Although still an amnesiac, the man known as Poldarn has reunite with his people after a generation of separation and although he cannot remember why it was he had to flee all those years ago, no doubt such matters are of the distant past and could not possibly come back to haunt him now.
Amnesia isn’t the only thing dividing Poldarn from his devoted family; everyone else on the two islands of the raiders are telepathic, and in a society where households run smoothly thanks to what is almost a group mind, Poldarn is the odd man out, a stranger in a practical-minded community beyond such petty superstitions as religion or volcanoes.
So, bad news about volcanoes; turns out they are real….
Just a short review today; I thought this was a full length novel and when I discovered it wasn’t, it was too late to bring a back-up book.
The Dai Viet Empire spans star systems but it spans fewer systems than it did a few years previously. As an ineffectual emperor and his court abandon peripheral systems to warlords, Linh, a functionary haunted by guilt over having abandoned her responsibilities flees towards Prosper Station and what she hopes will be refuge in the arms of family.
The 1970s were a golden age of disaster movies and books; skyscrapers burned down, nuclear reactors melted down, and earthquakes leveled cities. First published in 1977, Lucifer’s Hammer was a late entry into that genre0 but what it lacked in timing it made up for in scale; where previous entries had wrecked cities, Hammer smashed the planet and where others killed hundreds, Hammer killed billions. It’s a shame, therefore, that one could easily envision D.W. Griffith filming it and not for the spectacle.
First published in 1947.
Post-war but not too post-war America! While the UN police guarantee global peace and systems as different as the American and Russian ways of life live together amicably, three young men, products of America’s impressive new school system, are focused (as so many young men of this time were) on their homemade rocket. While the rocket itself goes all kerblooie, the young men - Ross Jenkins, Art Mueller and Maurice Abrams – count the experiment as a success, at least until they find the unconscious man on the doorstep of their test facility, apparently brained by a fragment from the exploding rocket.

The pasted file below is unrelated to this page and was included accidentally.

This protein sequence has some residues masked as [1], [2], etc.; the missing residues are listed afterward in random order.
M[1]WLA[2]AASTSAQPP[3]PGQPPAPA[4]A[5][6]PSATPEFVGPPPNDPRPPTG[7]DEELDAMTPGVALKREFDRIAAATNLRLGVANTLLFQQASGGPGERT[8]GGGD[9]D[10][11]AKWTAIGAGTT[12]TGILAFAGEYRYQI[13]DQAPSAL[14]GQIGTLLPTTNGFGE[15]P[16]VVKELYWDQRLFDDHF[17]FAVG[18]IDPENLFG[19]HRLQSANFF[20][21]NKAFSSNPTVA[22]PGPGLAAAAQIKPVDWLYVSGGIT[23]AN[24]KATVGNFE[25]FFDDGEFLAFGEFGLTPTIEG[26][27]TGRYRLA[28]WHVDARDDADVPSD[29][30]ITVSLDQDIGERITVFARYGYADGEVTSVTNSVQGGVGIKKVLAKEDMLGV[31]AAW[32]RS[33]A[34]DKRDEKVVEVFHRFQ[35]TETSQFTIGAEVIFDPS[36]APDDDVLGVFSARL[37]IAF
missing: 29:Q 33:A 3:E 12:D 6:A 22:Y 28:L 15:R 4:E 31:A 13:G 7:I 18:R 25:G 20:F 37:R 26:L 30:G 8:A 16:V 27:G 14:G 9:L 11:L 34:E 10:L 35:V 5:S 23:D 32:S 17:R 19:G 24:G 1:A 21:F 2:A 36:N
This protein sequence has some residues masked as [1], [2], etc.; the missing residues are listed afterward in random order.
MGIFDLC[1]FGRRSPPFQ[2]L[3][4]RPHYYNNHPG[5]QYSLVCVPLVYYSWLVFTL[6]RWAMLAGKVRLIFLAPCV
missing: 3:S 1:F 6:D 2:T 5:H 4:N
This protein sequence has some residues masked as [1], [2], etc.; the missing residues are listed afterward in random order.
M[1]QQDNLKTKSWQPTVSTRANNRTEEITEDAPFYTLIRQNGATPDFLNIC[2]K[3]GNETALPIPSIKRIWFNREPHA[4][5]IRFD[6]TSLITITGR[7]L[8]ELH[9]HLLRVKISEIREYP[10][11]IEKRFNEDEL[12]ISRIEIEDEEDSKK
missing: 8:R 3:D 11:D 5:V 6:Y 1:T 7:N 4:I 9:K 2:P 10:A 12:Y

A battered man wakes on a battlefield, surrounded by the dead of two armies. His own clothing gives no hint which side he was on and when he stops to think about it, neither do his memories because he is an amnesiac. Happily, from time to time he encounters people who recognize him; less happily, recognition is immediately followed by attempts to kill the nameless man.
As murder attempt after murder attempt is foiled by the amnesiac’s preternatural skill at killing, the amnesiac begins to suspect that perhaps he isn’t the nicest person around. While he cannot do anything about the past, he can try to be a better person in the future.
As Arthur C. Clarke once observed, nothing is quite so ominous as “means well.”
Note: the Kindle edition of Cage will be going on deep discount on 8/14 (Thurs), the anniversary of the end of WWII. It will start at 80% off ($1.99), then tick up by approximately $2/day until it returns to its normal $9.99 price.
This is a bit outside my usual remit, a strictly historical novel based on events that occurred from 1944 onwards, but it seemed like an interesting choice to inaugurate Translation Wednesdays.
By 1944, the war in the Pacific had developed not necessarily to Japan’s advantage. Logistical challenges were met with increasingly desperate measures, including dragooned cargo ships being sent out without military cover in the hope that if enough ships left port, a few would make it to their destination. Most, of course, did not.
The Seven Citadels quartet is composed of the books Prince of the Godborn, The Children of the Wind, The Dead Kingdom, & The Seventh Gate and was originally published in the early 1980s.
I dithered about whether to do these as four stand-alone reviews or one but while each book works on its own, I read them all back to back and however I happen to have read something the first time is obviously the best way to have done it. Except for how I read Princess Bride, which involved having my left hand crushed under a rock; I don’t recommend that at all.
(Ah, the lower-case “a” Ace colophon. I much prefer it to the capital A that showed up sometime after Baen started running Ace. What was it about him and publishers with triangular colophons)